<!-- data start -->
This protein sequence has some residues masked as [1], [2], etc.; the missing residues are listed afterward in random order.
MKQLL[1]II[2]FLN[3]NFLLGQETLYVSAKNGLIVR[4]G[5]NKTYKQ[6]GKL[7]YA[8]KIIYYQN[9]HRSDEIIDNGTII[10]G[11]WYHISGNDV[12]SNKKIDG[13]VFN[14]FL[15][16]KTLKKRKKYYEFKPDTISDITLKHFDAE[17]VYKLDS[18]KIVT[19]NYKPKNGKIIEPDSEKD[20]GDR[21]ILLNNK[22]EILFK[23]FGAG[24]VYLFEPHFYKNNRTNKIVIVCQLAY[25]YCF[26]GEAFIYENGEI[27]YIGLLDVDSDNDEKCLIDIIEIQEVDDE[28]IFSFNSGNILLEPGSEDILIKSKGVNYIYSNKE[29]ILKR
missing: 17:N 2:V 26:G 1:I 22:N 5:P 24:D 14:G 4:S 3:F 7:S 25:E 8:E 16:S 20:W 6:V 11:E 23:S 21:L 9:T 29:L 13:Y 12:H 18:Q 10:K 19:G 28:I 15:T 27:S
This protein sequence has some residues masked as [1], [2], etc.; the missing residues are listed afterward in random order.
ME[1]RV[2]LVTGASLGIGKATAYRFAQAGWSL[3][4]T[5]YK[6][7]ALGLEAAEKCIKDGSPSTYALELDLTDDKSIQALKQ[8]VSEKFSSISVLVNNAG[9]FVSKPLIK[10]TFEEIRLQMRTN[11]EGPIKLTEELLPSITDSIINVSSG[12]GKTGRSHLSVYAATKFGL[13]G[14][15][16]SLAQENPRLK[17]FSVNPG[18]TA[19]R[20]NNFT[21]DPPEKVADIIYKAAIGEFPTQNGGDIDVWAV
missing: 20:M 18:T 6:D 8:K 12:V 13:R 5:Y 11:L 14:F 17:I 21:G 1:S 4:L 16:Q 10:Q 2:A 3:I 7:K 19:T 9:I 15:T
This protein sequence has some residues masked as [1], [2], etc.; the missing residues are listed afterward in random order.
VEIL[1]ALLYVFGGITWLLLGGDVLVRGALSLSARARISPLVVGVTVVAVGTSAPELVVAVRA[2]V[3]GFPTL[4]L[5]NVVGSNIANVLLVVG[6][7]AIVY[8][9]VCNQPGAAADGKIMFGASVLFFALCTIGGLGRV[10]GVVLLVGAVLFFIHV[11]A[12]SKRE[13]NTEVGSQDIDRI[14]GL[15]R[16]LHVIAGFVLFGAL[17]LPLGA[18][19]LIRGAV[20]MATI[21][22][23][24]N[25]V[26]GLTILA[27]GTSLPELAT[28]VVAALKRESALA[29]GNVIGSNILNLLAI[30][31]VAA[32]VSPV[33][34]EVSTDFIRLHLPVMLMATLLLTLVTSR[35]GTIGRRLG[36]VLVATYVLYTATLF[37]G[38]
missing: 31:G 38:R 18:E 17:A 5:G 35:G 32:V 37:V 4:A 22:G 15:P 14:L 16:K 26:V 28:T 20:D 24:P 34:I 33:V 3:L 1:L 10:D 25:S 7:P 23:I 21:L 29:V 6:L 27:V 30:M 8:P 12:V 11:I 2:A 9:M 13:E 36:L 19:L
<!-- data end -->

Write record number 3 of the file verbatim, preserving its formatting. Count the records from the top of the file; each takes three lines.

This protein sequence has some residues masked as [1], [2], etc.; the missing residues are listed afterward in random order.
VEIL[1]ALLYVFGGITWLLLGGDVLVRGALSLSARARISPLVVGVTVVAVGTSAPELVVAVRA[2]V[3]GFPTL[4]L[5]NVVGSNIANVLLVVG[6][7]AIVY[8][9]VCNQPGAAADGKIMFGASVLFFALCTIGGLGRV[10]GVVLLVGAVLFFIHV[11]A[12]SKRE[13]NTEVGSQDIDRI[14]GL[15]R[16]LHVIAGFVLFGAL[17]LPLGA[18][19]LIRGAV[20]MATI[21][22][23][24]N[25]V[26]GLTILA[27]GTSLPELAT[28]VVAALKRESALA[29]GNVIGSNILNLLAI[30][31]VAA[32]VSPV[33][34]EVSTDFIRLHLPVMLMATLLLTLVTSR[35]GTIGRRLG[36]VLVATYVLYTATLF[37]G[38]
missing: 31:G 38:R 18:E 17:A 5:G 35:G 32:V 37:V 4:A 22:G 15:P 14:L 16:K 26:V 28:T 20:D 24:P 34:I 33:V 3:L 1:L 10:D 25:S 7:P 23:I 21:L 29:V 6:L 27:V 30:M 8:P 12:V 11:I 2:A 9:M 13:E 36:L 19:L